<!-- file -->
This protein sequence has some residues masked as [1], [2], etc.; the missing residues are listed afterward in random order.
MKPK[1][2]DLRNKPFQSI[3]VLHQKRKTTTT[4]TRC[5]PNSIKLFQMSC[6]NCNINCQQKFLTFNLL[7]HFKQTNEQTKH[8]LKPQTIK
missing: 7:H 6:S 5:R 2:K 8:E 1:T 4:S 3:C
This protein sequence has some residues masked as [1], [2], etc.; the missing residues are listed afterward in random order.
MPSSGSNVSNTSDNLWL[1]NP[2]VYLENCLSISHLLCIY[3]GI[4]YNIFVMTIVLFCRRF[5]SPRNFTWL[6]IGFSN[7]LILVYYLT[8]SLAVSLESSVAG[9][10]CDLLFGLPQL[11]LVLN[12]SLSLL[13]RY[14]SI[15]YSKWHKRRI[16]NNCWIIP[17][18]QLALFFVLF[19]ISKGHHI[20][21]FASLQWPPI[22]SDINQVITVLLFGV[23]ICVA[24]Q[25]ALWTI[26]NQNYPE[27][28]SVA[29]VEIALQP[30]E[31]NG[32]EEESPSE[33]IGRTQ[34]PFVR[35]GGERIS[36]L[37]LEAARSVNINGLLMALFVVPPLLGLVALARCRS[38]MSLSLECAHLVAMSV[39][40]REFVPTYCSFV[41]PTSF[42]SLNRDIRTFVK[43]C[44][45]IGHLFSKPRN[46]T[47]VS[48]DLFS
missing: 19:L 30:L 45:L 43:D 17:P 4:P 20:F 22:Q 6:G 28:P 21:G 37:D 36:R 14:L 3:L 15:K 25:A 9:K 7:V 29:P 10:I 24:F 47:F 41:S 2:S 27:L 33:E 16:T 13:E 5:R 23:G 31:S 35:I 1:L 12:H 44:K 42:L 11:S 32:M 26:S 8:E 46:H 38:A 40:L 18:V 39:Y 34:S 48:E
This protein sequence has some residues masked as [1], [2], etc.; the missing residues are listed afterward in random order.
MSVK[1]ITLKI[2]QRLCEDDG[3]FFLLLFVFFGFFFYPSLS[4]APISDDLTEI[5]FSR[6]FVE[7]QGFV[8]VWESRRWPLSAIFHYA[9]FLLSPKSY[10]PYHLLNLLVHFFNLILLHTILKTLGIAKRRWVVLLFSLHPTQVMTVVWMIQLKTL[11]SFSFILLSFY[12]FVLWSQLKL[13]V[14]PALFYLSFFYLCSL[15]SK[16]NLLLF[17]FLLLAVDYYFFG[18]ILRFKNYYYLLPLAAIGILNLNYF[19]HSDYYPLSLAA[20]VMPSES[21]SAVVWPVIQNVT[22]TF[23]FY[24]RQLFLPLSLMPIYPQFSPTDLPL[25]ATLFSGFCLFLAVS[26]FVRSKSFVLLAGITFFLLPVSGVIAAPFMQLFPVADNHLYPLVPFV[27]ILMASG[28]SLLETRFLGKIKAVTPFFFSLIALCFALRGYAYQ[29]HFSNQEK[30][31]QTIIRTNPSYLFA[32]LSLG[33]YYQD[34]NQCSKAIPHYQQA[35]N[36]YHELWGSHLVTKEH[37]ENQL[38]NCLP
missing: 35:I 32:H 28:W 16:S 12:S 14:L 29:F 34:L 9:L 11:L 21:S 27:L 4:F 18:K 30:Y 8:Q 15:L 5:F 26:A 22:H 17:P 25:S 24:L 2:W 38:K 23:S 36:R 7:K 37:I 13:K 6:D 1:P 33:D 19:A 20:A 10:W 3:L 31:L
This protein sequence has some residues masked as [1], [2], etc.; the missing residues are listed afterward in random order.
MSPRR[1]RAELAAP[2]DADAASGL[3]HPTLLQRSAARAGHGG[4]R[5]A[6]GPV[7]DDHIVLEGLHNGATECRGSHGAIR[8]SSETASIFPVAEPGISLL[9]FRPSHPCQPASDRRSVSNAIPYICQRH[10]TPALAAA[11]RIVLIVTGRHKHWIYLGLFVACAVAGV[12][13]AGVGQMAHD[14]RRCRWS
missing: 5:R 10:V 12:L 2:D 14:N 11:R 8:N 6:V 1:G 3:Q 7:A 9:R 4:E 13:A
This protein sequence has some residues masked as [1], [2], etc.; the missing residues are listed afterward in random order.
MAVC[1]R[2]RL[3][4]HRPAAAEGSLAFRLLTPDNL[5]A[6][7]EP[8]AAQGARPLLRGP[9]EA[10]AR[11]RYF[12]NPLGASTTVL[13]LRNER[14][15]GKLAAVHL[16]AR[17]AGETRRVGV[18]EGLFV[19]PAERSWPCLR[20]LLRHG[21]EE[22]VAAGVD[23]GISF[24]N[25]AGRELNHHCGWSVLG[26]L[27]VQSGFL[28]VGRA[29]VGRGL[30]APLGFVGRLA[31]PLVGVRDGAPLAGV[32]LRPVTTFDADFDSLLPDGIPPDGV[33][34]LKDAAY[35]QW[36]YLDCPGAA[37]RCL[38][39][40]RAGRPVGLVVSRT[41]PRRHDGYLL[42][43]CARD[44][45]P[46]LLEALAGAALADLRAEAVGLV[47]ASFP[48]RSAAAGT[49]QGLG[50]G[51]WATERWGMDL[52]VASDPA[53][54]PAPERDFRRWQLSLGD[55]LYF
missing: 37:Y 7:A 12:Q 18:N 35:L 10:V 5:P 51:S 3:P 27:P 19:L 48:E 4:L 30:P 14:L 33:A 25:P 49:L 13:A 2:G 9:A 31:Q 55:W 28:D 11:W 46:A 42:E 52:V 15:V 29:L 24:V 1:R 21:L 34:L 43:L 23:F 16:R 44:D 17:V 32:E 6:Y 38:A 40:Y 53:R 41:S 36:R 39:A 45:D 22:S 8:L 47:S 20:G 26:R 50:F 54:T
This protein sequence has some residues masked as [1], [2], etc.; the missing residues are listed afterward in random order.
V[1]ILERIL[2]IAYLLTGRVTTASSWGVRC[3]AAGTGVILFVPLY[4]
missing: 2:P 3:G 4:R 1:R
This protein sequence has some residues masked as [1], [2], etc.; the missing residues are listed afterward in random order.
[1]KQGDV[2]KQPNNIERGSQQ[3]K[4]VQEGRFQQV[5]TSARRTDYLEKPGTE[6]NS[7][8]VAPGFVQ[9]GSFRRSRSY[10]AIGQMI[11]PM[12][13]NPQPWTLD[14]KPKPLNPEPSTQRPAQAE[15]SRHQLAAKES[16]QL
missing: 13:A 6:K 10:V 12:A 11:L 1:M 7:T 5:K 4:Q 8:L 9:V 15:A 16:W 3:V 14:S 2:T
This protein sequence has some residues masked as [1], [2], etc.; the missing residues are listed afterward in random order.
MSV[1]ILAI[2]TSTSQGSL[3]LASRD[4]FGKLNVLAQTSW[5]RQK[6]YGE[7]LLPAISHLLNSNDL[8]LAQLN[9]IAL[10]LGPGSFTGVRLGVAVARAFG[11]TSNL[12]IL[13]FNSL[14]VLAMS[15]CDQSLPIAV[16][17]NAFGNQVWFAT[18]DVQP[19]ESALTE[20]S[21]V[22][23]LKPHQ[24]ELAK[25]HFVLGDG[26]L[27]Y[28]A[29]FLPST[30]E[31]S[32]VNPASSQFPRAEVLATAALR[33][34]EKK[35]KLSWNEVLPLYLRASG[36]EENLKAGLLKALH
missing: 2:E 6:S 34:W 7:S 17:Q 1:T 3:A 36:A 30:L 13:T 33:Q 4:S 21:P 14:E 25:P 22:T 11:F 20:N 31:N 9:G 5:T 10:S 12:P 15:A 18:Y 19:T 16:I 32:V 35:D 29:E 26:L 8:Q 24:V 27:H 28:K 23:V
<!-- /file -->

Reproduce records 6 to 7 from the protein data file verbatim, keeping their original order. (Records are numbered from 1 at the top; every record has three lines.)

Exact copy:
This protein sequence has some residues masked as [1], [2], etc.; the missing residues are listed afterward in random order.
V[1]ILERIL[2]IAYLLTGRVTTASSWGVRC[3]AAGTGVILFVPLY[4]
missing: 2:P 3:G 4:R 1:R
This protein sequence has some residues masked as [1], [2], etc.; the missing residues are listed afterward in random order.
[1]KQGDV[2]KQPNNIERGSQQ[3]K[4]VQEGRFQQV[5]TSARRTDYLEKPGTE[6]NS[7][8]VAPGFVQ[9]GSFRRSRSY[10]AIGQMI[11]PM[12][13]NPQPWTLD[14]KPKPLNPEPSTQRPAQAE[15]SRHQLAAKES[16]QL
missing: 13:A 6:K 10:V 12:A 11:L 1:M 7:T 5:K 4:Q 8:L 9:V 15:A 16:W 3:V 14:S 2:T